In my neverending quest to find value (a difficult task these days), I often rely on stock screens that use criteria borrowed from some of history's great value investors. One of these tries to locate so-called "net/nets," or companies that trade below net current asset value (current assets less all liabilities).
For my latest screen, I expanded typical net/net criteria to include stocks trading at between 1x and 2x of net current asset value (or "NCAV"). Companies selling at that level are extremely cheap, so I call them "double nets."
I also used the following additional criteria for this screen:
- Market cap greater than $250 million.
- Companies must trade on a major exchange and be U.S. domiciled.
- No financial companies.
Well, the screen came up with 25 stocks, and I'll periodically devote columns to some of the more interesting names that it found.
Today, let's check out AVX Corp. (AVX), which seems to be a perennial "double net." It's appeared on this screen on and off for years.
That's not necessarily a positive, as it could mean the company inherently trades at a low multiple relative to NCAV. However, it's hard to ignore this relatively unknown electronic-component manufacturer.
AVX currently trades at 1.53x NCAV and 1.2x tangible book value, and its balance sheet is stellar. The company ended its latest quarter with $869 million in cash and short-term investments, or $5.18 per share. It also had another $150 million, or $0.89 per share, in long-term investments (i.e., corporate bonds).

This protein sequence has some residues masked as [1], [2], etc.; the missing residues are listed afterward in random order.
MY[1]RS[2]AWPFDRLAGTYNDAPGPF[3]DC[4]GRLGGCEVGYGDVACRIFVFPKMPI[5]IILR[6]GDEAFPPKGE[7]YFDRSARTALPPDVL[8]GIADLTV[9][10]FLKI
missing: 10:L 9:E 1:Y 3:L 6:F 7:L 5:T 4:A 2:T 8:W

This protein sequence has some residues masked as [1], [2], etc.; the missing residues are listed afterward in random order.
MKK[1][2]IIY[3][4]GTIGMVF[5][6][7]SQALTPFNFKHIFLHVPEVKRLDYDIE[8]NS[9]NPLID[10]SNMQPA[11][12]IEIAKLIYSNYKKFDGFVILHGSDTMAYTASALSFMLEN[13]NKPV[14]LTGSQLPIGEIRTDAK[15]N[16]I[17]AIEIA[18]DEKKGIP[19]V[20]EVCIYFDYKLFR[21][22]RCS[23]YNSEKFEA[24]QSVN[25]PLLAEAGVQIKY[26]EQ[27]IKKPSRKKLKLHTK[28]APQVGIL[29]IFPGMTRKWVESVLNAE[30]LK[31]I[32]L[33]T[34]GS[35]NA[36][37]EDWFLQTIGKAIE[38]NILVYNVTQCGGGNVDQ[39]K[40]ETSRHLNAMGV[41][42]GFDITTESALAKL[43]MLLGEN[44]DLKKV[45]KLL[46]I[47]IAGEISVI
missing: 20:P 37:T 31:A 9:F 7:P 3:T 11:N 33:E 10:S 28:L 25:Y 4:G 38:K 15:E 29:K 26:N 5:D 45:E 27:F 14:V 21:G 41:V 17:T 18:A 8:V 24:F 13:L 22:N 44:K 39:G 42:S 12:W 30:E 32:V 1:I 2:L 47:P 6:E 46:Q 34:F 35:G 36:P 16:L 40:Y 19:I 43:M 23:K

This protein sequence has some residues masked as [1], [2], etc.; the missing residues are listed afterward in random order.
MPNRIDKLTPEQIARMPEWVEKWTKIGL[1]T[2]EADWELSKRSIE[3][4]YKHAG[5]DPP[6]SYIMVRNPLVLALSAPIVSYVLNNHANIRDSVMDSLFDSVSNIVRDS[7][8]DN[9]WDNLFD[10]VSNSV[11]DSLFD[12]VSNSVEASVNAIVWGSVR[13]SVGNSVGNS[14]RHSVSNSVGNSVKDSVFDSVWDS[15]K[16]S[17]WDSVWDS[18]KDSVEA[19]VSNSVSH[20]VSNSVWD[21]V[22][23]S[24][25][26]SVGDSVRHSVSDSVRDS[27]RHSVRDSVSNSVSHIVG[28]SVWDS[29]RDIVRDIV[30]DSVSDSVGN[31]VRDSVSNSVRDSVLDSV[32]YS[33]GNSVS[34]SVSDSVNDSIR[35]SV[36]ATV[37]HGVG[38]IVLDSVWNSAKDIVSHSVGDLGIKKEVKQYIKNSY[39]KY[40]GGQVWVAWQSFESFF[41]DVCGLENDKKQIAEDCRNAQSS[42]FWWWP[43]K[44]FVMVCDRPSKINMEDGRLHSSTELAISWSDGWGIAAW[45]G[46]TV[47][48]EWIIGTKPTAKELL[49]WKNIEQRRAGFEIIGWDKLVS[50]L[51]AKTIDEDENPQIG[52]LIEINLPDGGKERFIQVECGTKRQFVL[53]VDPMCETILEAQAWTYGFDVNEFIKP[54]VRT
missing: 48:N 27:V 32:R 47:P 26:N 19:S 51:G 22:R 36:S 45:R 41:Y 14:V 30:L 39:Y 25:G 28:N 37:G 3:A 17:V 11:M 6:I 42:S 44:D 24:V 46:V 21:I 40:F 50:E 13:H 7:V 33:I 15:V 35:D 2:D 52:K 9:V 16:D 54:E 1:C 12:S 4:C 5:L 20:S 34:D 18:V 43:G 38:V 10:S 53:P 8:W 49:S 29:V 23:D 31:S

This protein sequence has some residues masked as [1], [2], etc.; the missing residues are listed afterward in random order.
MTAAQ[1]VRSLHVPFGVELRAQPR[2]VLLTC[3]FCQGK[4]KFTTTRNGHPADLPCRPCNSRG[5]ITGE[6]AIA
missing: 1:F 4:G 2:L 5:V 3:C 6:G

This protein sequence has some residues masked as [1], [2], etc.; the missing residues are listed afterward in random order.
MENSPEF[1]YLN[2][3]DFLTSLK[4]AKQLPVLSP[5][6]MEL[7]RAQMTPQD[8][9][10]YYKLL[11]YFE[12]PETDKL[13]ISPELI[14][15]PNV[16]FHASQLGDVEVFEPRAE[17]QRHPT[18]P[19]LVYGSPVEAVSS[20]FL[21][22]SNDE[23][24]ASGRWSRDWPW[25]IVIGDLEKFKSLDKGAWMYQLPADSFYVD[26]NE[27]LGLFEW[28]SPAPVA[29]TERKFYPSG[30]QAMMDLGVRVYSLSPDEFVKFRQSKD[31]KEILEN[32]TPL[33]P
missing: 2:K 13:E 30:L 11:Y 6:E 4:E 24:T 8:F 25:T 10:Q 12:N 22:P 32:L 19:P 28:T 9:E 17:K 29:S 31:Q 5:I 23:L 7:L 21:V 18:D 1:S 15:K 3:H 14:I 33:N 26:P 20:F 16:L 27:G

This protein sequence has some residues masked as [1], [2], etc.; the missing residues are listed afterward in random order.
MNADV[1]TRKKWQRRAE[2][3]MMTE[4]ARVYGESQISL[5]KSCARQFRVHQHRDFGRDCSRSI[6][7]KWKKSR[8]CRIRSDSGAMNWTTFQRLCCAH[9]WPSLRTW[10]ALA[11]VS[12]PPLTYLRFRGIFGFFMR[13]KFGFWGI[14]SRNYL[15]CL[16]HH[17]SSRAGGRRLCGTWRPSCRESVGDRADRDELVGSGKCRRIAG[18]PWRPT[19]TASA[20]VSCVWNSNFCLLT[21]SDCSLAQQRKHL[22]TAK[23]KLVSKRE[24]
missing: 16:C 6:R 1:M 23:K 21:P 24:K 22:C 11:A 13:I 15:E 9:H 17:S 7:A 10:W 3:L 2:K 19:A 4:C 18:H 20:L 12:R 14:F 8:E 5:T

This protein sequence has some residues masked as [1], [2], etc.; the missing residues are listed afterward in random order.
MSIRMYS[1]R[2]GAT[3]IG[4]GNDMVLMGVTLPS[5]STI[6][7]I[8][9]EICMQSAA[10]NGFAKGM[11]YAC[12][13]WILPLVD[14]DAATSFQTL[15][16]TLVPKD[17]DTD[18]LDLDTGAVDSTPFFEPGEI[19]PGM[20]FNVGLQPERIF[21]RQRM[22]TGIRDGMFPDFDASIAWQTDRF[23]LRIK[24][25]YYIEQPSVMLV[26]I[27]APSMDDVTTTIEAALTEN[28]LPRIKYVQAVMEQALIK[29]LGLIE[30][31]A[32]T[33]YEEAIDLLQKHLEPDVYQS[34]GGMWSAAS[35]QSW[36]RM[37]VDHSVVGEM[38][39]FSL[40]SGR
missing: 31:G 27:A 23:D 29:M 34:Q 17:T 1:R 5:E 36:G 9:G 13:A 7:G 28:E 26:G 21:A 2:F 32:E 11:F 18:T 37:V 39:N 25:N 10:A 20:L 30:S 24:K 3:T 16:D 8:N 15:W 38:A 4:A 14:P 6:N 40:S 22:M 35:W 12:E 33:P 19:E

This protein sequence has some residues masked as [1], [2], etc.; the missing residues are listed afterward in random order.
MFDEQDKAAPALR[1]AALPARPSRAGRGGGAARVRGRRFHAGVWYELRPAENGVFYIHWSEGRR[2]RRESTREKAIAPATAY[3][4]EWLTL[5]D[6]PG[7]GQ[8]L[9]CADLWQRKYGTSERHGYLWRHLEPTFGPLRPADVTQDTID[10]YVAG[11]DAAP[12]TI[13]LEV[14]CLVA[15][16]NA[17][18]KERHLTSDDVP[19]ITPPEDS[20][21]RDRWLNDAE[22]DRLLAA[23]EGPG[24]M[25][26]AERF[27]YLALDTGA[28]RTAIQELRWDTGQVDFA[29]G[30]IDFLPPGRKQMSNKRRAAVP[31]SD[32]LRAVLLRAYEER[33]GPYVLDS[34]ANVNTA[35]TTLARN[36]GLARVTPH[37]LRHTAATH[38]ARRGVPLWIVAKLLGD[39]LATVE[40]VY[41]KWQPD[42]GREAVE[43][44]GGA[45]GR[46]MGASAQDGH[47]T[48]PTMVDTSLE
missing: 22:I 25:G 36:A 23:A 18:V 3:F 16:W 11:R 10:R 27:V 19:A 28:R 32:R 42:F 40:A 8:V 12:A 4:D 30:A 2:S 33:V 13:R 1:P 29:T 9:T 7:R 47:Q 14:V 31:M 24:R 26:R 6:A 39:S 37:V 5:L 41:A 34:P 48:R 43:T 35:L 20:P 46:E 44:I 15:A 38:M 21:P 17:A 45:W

In other words, investors who buy the stock today at around $13.50 a share are getting just over $6 a share in cash and investments. AVX also owns 18 manufacturing and research facilities in America and several other countries, representing more than 3.7 million square feet of space. Lastly, the company has no debt and pays a solid $0.105 quarterly dividend -- giving the stock a 3.1% yield.
If there's any knock on AVX, it's that the company's revenues have been slipping. Top-line results fell 6.2% to $1.353 billion during fiscal-year 2015, with revenue dropping nearly 17% year over year in the latest quarter.
However, $18 million of the latest shortfall stemmed from negative currency impacts. AVX also managed to nonetheless deliver a 9.2% net profit margin and $27.9 million of net income ($0.17 per share) for the quarter.
For the fiscal year as a whole, the company earned $226 million, or $1.34 per share. That represents a solid 16.7% net profit margin, although those results did include a $7.2 million tax benefit.
Among regions, nearly 42% of AVG's fiscal-year revenue came from Asia. That's down nearly 15% from the prior year, showing that any economic slowdowns in China or the rest of the Asia have a big impact on the company's top line. Revenues from Europe (28%) and the Americas (30%) were relatively flat.
The Bottom Line
AVX garners little analyst coverage and won't be on the buy list of many growth-oriented investors. But it's interesting from a value perspective.
Stay tuned for more "double nets" in future columns!